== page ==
Updated: May 27
"If we claim we have no sin, we are only fooling ourselves and not living in the truth. But if we confess our sins to him, he is faithful and just to forgive us our sins and to cleanse us from all wickedness."
The concept of falling short is not popular in our society. Our culture is more determined than ever to encourage people to celebrate themselves just the way they are. It's also on a mission to drive away any feelings of guilt a person might possess. And this perspective is not just a phenomenon within secular society. It's also prevalent within the Church. The next time you listen to a Christian radio station, notice the bevy of songs that suggest that you are loved no matter what you do, and that it's inappropriate to feel shame.
But Jesus' mission to earth was not one of affirmation, but of transformation. He didn't say, "I want you to like being who you are." He said, "I want you to be like me." To be transformed into a new person by God requires that we first acknowledge that our current person is a train wreck. Second, we need to admit that the primary problem we have is not a result of poor socialization, being mistreated by others, or making misinformed decisions. We are a mess because we continually choose to live in a selfish way. We prioritize our own desires over those of God. This is the essential meaning of sin.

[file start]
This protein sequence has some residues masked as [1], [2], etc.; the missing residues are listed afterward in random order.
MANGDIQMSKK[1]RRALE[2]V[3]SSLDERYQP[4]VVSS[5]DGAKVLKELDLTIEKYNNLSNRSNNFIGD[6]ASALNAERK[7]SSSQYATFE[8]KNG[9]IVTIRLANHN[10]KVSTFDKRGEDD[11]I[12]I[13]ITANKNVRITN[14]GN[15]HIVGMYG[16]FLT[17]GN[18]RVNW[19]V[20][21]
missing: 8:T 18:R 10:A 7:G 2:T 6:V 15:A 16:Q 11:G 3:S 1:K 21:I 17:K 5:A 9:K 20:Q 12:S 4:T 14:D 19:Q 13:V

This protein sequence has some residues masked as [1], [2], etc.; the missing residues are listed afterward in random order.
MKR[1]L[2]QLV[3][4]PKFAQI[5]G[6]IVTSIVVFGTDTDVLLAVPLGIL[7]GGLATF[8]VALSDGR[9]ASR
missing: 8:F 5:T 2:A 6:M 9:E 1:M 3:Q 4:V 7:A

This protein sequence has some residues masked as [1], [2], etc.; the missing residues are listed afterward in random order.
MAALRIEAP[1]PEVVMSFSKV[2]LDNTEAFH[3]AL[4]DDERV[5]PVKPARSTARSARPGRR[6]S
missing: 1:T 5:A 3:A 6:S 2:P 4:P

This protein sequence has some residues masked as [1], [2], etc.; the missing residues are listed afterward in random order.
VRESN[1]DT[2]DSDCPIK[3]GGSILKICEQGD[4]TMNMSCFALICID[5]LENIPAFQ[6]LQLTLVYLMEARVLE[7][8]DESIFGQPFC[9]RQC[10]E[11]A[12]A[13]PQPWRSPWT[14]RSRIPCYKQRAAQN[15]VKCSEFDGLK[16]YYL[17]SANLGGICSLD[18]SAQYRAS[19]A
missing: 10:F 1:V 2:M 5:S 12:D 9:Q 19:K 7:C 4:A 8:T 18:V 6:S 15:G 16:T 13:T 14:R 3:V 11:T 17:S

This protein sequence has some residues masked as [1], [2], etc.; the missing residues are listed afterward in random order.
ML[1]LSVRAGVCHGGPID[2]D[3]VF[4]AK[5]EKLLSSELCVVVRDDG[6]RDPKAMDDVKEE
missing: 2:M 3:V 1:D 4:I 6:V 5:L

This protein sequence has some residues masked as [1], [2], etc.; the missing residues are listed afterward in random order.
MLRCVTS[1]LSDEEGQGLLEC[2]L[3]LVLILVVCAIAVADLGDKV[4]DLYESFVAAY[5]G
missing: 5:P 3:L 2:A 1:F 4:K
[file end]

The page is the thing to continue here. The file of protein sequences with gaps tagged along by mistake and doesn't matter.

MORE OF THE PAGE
When we do things that go against the moral sense of right and wrong God has given us, we naturally experience a feeling of dissatisfaction and guilt. And we don't like that feeling. It makes us uncomfortable, it creates anxiety, it loads us down with a sense of shame. So what can we do with these unpleasant feelings?
Our society tries to make guilt the enemy. It assures us that we have done nothing wrong. It tells us that we don't need to accept the hypocritical, judgemental notions of an outdated religion. And if retraining doesn't work, it offers a pharmacological solution. Perhaps the medications we are prescribed will help us forget our transgressions or at least numb our feelings of shame. Yet, for all its efforts, there is little relief to be found here.
John tells us in 1 John 1:8-9 that the world's approach to guilt is only a deceitful attempt to fool ourselves. Instead, John explains that the proper thing to do is to admit that we are sinners, in essence to accept that we are selfish and that we have rebelled against God.
But John does not leave us in despair. He offers hope. When we confess our sins to God, the Lord will show us mercy and forgive us, and through his forgiveness the weight of guilt and shame will be removed.
This call to confession is a core of Christianity that we need to bring back to the Church, for it has the power to restore the Church. As James so clearly exhorts us in James 5:16, "Confess your sins to each other and pray for each other so that you may be healed."
If you desire healing, I encourage you to take some time today to consider your own misdeeds. Then confess them in prayer to God and ask him to forgive you. He will not only cleanse you, he will remove your guilt and shame.
(New Living Translation; photo credit: Wix media)